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Details of Grant 

EPSRC Reference: EP/P01366X/1
Title: Robotics for Nuclear Environments
Principal Investigator: Lennox, Professor B
Other Investigators:
Pipe, Professor A Stolkin, Professor R Watson, Dr SA
Winfield, Professor AFT Giuliani, Professor M Leonardis, Professor A
Researcher Co-Investigators:
Project Partners:
EDF FIS360 Forth Engineering Ltd
Italian Institute of Technology KUKA Robotics UK Limited National Nuclear Laboratory (NNL)
National Physical Laboratory Network Rail Nu Generation
Nuclear Decomissioning Authority UK Atomic Energy Authority
Department: Electrical and Electronic Engineering
Organisation: University of Manchester, The
Scheme: Programme Grants
Starts: 01 May 2017 Ends: 31 March 2023 Value (£): 4,650,283
EPSRC Research Topic Classifications:
Control Engineering Energy - Nuclear
Human-Computer Interactions Instrumentation Eng. & Dev.
Robotics & Autonomy Safety & Reliability of Plant
EPSRC Industrial Sector Classifications:
Related Grants:
Panel History:
Panel DatePanel NameOutcome
09 Nov 2016 Programme Grant Interviews - 9 November 2016 (Engineering) Announced
Summary on Grant Application Form
The vision for this Programme is to deliver the step changes in Robotics and Autonomous Systems (RAS) capability that are necessary to overcome crucial challenges facing the nuclear industry in the coming decades.

The RAS challenges faced in the nuclear industry are extremely demanding and complex. Many nuclear installations, particularly the legacy facilities, present highly unstructured and uncertain environments. Additionally, these "high consequence" environments may contain radiological, chemical, thermal and other hazards. To minimise risks of contamination and radiological shine paths, many nuclear facilities have very small access ports (150 mm - 250 mm diameter), which prevent large robotic systems being deployed. Smaller robots have inherent limitations with power, sensing, communications and processing power, which remain unsolved. Thick concrete walls mean that communication bandwidths may be severely limited, necessitating increased levels of autonomy. Grasping and manipulation challenges, and the associated computer vision and perception challenges are profound; a huge variety of legacy waste materials must be sorted, segregated, and often also disrupted (cut or sheared). Some materials, such as plastic sheeting, contaminated suits/gloves/respirators, ropes, chains can be deformed and often present as chaotic self-occluding piles. Even known rigid objects (e.g. fuel rod casings) may present as partially visible or fragmented. Trivial tasks are complicated by the fact that the material properties of the waste, the dose rates and the layout of the facility within which the waste is stored may all be uncertain. It is therefore vital that any robotic solution be capable of robustly responding to uncertainties. The problems are compounded further by contamination risks, which typically mean that once deployed, human interaction with the robot will be limited at best, autonomy and fault tolerance are therefore important.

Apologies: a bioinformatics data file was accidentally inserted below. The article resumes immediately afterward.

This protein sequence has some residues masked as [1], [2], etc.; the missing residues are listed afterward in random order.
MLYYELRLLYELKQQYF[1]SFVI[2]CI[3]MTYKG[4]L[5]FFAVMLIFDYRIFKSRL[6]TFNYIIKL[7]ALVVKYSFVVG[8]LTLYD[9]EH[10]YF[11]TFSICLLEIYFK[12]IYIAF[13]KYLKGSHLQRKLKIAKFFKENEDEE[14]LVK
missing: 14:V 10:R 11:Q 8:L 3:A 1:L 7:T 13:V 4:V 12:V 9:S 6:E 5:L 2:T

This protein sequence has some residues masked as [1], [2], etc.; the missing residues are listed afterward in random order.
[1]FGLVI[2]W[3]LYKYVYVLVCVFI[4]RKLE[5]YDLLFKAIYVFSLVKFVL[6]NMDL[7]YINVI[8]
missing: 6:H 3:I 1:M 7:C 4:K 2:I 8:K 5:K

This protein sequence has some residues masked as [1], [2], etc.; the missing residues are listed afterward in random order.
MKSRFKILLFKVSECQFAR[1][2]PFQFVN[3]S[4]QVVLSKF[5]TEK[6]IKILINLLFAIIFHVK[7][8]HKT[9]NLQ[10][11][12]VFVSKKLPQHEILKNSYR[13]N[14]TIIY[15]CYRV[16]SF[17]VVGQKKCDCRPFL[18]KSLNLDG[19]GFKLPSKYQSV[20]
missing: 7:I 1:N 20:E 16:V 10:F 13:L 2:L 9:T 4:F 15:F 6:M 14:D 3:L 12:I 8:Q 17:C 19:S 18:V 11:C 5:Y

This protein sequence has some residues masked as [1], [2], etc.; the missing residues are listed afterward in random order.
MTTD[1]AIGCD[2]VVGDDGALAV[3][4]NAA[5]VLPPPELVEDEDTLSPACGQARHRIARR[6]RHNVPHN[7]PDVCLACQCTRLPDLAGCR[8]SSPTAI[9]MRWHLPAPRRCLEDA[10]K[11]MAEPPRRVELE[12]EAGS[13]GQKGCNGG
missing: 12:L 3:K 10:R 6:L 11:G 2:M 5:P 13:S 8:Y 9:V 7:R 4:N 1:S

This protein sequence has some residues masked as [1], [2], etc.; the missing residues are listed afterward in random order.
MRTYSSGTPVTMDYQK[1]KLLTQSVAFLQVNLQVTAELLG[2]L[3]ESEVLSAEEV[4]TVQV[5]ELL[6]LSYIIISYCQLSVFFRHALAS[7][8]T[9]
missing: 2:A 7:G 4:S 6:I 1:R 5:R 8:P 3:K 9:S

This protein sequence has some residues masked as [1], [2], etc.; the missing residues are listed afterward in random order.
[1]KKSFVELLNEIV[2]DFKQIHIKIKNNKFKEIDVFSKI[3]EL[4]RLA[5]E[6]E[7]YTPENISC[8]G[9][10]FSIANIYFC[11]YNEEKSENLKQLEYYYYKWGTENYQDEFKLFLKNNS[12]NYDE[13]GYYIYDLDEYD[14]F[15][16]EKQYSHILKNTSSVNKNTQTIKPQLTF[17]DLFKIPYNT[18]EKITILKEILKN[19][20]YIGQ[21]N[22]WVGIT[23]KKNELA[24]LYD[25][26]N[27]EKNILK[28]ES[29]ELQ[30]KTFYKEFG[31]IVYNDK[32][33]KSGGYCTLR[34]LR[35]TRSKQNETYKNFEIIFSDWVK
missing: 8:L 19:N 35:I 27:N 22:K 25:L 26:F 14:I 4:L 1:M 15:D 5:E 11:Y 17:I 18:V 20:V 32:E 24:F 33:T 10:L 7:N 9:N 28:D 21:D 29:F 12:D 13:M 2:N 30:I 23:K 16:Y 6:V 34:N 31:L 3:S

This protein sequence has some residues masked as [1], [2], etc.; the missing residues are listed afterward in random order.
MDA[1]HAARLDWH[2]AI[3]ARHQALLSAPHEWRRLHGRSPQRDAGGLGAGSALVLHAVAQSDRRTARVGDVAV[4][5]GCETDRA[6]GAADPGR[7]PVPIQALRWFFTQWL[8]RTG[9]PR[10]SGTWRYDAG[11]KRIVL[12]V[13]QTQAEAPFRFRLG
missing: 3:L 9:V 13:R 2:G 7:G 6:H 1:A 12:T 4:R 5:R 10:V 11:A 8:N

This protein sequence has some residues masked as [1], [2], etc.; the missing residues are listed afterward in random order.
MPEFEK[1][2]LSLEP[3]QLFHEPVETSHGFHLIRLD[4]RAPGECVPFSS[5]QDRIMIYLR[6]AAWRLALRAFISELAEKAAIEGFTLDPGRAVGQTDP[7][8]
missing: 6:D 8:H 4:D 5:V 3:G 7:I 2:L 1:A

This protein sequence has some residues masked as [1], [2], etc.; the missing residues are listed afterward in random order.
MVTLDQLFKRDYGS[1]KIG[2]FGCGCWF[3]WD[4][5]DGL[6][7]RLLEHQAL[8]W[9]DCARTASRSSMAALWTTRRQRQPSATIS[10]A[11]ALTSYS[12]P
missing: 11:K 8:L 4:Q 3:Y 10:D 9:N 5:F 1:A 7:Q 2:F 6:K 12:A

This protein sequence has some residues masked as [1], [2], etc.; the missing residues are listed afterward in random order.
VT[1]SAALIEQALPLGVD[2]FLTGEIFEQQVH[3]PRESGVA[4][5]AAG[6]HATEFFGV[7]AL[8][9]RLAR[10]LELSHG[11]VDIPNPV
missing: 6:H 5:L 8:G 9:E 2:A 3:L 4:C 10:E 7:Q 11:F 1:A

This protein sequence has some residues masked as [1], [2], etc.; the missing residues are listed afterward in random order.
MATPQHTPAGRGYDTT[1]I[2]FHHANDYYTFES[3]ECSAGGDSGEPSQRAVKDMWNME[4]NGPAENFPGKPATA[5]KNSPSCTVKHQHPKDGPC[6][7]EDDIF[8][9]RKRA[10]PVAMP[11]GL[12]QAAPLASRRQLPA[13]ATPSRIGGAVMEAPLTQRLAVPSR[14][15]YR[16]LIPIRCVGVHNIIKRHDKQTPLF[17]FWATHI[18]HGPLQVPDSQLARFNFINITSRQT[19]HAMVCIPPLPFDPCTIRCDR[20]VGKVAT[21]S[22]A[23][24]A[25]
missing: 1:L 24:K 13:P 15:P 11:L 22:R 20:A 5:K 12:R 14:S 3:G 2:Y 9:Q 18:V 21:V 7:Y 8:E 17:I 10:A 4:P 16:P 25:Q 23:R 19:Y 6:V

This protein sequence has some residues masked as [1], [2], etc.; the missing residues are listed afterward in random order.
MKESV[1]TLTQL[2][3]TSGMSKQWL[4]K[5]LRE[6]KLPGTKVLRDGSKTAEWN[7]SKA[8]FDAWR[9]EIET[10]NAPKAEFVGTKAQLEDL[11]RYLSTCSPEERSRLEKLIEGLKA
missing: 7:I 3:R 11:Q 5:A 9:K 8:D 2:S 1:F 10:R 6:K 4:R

The need for RAS in the nuclear industry is spread across the entire fuel cycle: reactor operations; new build reactors; decommissioning and waste storage and this Programme will address generic problems across all these areas. It is anticipated that the research will have a significant impact on many other areas of robotics: space, sub-sea, mining, bomb-disposal and health care, for example and cross sector initiatives will be pursued to ensure that there is a two-way transfer of knowledge and technology between these sectors, which have many challenges in common with the nuclear industry.

The work will build on the robotics and nuclear engineering expertise available within the three academic organisations, who are each involved in cutting-edge, internationally leading research in relevant areas. This expertise will be complemented by the industrial and technology transfer experience and expertise of the National Nuclear Laboratory who have a proven track record of successfully delivering innovation in to the nuclear industry.

The partners in the Programme will work jointly to develop new RAS related technologies (hardware and software), with delivery of nuclear focused demonstrators that will illustrate the successful outcomes of the Programme. Thus we will provide the nuclear supply chain and end-users with the confidence to apply RAS in the nuclear sector.

To develop RAS technology that is suitable for the nuclear industry, it is essential that the partners work closely with the nuclear supply chain. To achieve this, the Programme will be based in west Cumbria, the centre of much of the UK's nuclear industry. Working with researchers at the home campuses of the academic institutions, the Programme will create a clear pipeline that propels early stage research from TRL 1 through to industrially relevant technology at TRL 3/4. Utilising the established mechanisms already available in west Cumbria, this technology can then be taken through to TRL 9 and commercial deployment.

Key Findings
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Potential use in non-academic contexts
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Organisation Website: http://www.man.ac.uk